Hans (Plaintiff) attempted to sue Louisiana (Defendant) in federal court on a claim arising under federal law.
A citizen of a state may not sue that state in federal court on a claim arising under federal law unless the state consents.
Plaintiff, a Louisiana citizen, sued Defendant in federal court. The claim arose over bonds issued by the state and an 1875 statue had given federal courts jurisdiction over cases involving these claims. Plaintiff lost and the Supreme Court granted certiorari. (The remainder of the factual background and procedural posture is omitted from the casebook).
May a citizen of a state sue the state in federal court on a claim arising under federal law without the state’s consent?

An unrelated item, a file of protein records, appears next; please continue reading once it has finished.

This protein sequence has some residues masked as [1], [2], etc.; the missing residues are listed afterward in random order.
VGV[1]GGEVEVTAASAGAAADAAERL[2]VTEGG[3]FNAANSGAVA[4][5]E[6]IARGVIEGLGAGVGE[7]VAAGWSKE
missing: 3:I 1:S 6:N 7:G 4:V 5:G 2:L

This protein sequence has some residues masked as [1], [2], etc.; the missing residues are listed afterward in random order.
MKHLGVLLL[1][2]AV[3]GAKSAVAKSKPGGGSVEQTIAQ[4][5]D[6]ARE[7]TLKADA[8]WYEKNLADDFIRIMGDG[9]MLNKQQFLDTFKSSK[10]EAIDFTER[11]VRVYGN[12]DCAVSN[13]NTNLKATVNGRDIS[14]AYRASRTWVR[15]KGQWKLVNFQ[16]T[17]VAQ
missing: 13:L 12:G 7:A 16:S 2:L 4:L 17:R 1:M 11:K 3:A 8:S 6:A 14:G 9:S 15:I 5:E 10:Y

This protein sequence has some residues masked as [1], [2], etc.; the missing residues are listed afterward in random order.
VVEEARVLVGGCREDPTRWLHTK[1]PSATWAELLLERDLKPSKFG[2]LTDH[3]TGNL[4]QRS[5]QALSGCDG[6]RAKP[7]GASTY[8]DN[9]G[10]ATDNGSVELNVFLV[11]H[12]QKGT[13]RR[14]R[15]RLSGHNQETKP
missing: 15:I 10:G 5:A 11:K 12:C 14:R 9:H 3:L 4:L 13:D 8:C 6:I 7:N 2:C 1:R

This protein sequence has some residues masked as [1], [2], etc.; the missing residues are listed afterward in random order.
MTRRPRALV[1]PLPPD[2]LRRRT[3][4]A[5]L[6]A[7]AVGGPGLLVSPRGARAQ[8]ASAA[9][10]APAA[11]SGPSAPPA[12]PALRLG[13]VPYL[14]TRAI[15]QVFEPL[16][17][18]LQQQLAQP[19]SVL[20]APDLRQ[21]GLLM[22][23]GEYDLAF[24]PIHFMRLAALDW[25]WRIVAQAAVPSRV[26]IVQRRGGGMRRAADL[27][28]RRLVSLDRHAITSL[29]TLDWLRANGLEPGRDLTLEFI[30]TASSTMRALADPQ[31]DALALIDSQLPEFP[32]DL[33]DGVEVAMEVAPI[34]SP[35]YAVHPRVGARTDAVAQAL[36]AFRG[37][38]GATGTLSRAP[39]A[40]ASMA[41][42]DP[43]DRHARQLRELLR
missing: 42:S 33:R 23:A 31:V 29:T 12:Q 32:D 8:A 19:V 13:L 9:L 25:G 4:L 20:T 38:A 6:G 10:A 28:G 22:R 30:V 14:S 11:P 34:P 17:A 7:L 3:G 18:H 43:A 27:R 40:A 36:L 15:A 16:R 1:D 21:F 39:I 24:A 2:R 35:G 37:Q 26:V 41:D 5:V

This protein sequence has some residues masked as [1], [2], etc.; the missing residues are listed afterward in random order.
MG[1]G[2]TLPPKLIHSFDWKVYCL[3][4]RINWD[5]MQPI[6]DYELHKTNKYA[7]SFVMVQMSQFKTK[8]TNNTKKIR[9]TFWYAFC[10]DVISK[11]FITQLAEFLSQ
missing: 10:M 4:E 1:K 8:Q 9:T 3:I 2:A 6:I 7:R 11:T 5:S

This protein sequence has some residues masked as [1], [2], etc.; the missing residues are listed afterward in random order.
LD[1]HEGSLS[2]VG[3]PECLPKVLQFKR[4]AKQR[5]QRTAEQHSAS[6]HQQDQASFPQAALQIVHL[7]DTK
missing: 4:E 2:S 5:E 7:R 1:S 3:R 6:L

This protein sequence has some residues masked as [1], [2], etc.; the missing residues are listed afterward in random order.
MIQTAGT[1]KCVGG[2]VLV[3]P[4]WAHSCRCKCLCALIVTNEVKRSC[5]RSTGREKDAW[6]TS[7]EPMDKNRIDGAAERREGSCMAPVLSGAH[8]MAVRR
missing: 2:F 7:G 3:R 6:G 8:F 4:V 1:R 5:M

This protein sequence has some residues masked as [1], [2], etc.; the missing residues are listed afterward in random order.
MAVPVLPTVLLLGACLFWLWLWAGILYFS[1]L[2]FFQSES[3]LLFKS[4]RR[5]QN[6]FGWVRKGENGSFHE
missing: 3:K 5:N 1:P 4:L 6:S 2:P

(Bradley, J.) No. A citizen of a state may not sue that state in federal court on a claim arising under federal law unless the state consents. A reading of the Eleventh Amendment would seem to suggest the opposite outcome as that Amendment only prohibits federal suits against states brought by noncitizens. However, this reading would result in a situation where a state can be sued in federal court by its own citizens but not by citizens of other states or countries. Chisholm v. Georgia, 2 U.S. 419 (1793) was incorrectly decided and overruled by the Eleventh Amendment. States have sovereign immunity from suits brought by individuals.
(Harlan, J.) Chisholm v. Georgia was correctly decided based upon the Constitution as it was then written. The majority’s holding is correct.
This decision has been used as the basis for several decisions further expanding sovereign immunity. This line of cases is criticized as making it extremely difficult, if not impossible, for an individual to challenge a state on violations of the Constitution or other federal law.